Capital on the moral continuum: the UK, Sweden, and the taxation of inherited wealth

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Martin Eriksson
Asa Gunnarsson
Ann Mumford


In this comparative analysis of the UK and Sweden, we consider, if inherited wealth is most deserving of redistributive taxation, then what lessons, if any, may be learned from the difficult paths faced by this tax in these countries. We conclude that the political momentum behind the Swedish family business was distinct, and, possibly, capable of travel to the UK.


The research for this article is part of the FairTax EU project, which is funded by the European Union’s Horizon 2020 research and innovation programme 2014-2018, grant agreement No. FairTax 649439.

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Author Biographies

Martin Eriksson, Umeå University

Martin Eriksson is a Researcher at the Unit for Economic History, Umeå University. He has published widely on economic history; and, in particular, on post-war Swedish economic history, the second earner bias in taxation, and Nordic regional development policy.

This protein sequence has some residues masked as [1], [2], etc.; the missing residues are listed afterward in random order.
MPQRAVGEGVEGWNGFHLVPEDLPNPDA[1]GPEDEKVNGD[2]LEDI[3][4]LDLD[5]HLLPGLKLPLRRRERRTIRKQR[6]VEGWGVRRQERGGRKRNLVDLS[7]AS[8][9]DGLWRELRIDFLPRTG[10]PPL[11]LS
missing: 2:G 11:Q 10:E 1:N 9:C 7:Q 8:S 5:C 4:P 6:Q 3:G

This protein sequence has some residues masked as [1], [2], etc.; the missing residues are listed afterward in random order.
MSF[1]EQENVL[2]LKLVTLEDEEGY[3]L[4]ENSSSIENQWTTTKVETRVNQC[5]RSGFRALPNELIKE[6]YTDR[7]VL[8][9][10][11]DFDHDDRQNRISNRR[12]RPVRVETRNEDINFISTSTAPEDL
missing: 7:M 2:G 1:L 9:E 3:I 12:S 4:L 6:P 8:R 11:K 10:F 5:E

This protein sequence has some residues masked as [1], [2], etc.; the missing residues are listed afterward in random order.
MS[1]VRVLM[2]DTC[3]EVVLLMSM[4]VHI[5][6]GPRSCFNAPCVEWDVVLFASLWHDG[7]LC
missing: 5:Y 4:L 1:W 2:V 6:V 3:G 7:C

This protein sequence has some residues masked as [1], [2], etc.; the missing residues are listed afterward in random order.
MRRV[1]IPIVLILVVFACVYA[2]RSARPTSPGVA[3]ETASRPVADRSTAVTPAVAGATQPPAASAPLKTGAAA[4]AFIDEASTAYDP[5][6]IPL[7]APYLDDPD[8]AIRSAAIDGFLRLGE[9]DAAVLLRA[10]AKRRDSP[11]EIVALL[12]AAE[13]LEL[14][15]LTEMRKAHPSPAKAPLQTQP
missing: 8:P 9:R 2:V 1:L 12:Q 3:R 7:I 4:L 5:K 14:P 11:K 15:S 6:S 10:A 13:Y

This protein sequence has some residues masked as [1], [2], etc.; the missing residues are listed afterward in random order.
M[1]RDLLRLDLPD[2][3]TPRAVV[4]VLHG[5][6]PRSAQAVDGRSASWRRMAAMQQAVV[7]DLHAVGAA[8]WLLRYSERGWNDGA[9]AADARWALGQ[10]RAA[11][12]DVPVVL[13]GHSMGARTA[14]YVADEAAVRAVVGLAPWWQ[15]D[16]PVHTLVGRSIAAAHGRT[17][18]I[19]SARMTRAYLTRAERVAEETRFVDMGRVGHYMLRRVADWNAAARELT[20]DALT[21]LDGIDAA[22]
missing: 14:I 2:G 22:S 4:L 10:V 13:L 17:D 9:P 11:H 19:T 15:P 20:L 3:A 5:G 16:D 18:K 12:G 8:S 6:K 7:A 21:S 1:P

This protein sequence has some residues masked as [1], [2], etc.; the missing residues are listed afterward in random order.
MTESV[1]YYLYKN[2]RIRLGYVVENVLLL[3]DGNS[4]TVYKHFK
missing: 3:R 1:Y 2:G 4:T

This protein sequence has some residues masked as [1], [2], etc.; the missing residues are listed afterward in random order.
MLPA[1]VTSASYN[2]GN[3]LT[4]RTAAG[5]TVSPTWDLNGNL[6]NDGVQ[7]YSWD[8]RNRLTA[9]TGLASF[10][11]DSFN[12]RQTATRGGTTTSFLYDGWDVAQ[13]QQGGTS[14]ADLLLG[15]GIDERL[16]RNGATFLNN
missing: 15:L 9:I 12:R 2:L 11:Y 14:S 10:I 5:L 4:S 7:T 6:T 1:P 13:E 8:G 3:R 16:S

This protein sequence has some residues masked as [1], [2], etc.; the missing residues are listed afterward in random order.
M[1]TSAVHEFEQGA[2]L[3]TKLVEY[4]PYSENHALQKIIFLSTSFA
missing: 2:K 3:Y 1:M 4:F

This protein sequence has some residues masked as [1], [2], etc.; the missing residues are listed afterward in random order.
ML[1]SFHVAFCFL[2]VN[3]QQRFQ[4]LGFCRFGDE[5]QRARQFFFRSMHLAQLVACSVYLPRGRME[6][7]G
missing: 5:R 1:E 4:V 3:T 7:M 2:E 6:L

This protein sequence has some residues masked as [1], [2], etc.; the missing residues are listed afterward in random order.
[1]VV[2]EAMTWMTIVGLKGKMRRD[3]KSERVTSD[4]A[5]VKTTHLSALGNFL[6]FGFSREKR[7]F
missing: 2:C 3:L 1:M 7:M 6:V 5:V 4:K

Asa Gunnarsson, Umeå University

Asa Gunnarsson is a Professor of Taxation Law at Umeå University. She served as the Coordinator of FairTax EU, a Research Consortium under the EU’s research and innovation programme, Horizon 2020. She has published widely on the topic of taxation and equality, and on feminist perspectives in law, and is a founding editor of the Nordic Journal of Law & Society.

Ann Mumford, King’s College London

Ann Mumford is a Professor of Taxation Law at King’s College London. Her research has focused on international, comparative, and socio-legal, feminist legal perspectives, particularly those that arise through taxation law. She is the author of three monographs.